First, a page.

Utah Sustainable Ecosystem Restoration Partnership - Hydrologic Functions


This web page provides information about the hydrologic portion of this larger project.
Project Duration: 1-Jul-2003 - 30-Jun-2004 and ongoing

Principal Investigators:
Michael Gooseff (Penn State University)
Ron Ryel (Utah State University)
Helga VanMiegroet (Utah State University)

Overview: Prolonged drought in the Intermountain West has led to renewed interest in vegetation manipulation in wild land watersheds for the purpose of increasing water yields. Such proposals have the potential to induce many physical, geochemical, and biological responses that, in turn, could dramatically alter regional ecosystems.. For example, there is potential for increased sediment delivery from hill slopes, renewed channel incision, and shifts in abundance and type of forage for wildlife and livestock. Vegetation manipulation might also fail to significantly increase water yields if changes in plant communities do not significantly alter evapotranspiration rates or soil water runoff/retention. In addition, vegetation manipulation for increasing water yields has the potential to create resource use conflicts with a variety of user groups affected by these actions. Thus, there is no doubt that sound ecosystem science must guide the implementation of large-scale vegetation manipulation in wild land watersheds. The absence of such science will put policy makers and environmental impact analysts in a difficult position, because they will be unable to describe to the public the costs and benefits of large-scale vegetation treatments.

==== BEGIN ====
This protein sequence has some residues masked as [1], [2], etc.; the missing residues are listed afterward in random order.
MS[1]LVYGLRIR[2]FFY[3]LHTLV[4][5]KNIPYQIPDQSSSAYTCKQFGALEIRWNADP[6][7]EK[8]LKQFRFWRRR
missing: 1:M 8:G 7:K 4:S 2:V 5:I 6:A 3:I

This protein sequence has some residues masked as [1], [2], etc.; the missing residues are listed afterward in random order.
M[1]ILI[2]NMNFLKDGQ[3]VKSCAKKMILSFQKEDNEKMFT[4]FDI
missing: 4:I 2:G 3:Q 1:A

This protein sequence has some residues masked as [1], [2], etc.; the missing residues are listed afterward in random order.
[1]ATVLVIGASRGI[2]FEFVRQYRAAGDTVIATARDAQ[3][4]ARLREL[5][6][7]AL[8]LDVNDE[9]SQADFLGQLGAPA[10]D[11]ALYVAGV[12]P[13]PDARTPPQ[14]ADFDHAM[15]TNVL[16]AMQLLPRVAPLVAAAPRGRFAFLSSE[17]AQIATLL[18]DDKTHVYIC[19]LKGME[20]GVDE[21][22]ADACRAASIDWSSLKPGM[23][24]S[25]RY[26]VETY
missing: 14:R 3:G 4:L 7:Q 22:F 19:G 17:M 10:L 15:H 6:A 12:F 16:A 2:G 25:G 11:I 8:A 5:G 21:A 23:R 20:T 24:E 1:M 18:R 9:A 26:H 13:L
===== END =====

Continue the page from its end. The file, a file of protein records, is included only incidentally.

bear canyon
Looking east, up Bear Canyon, September 2003.
bear canyon
Small side stream entering Bear Canyon Stream.

We propose that vegetation restoration will influence the residence time distribution of water within a catchment because connectivity among stores of water (soil water, groundwater, etc) will be significantly influenced. Thus, we are and will continue to monitor stream water, soil water, and precipitation ion and isotope characteristics. We intend to develop residence time distributions for these catchments prior to and after manipulation to determine how the hydrology of the catchment is altered.

Location: Our current field site is in the Northern Wasatch Mountains of Utah. Two headwater basins to the Ogden River have been instrumented with stream gauges. Both catchments are roughly 1000 acres and both are on Deseret Land and Livestock property.


Graduate Students:
Conference Presentations:
Gooseff, MN, B Shakespeare, H Van Miegroet, and R Ryel. 2005. Hydrology and climate in a paired watershed study in Northern Utah. Geological Society of America Annual Meeting, Salt Lake City, UT.

Shakespeare, B, H Van Miegroet, and MN Gooseff. 2005. Linking landscapes with seasonal recession discharge. Geological Society of America Annual Meeting, Salt Lake City, UT.

Shakespeare, B, and MN Gooseff. 2005. Landscape characteristics and variations in longitudinal stream flow contribution in two headwater semi-arid mountain watersheds. American Geophysical Union Fall Meeting, San Francisco, CA.


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Current weather at Woodruff, Utah (nearby):
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This project is currently funded through:

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This page was created on 03-Jan-2004.
This page was last updated on 07-Sept-2007.

Questions? mgooseff@engr.psu.edu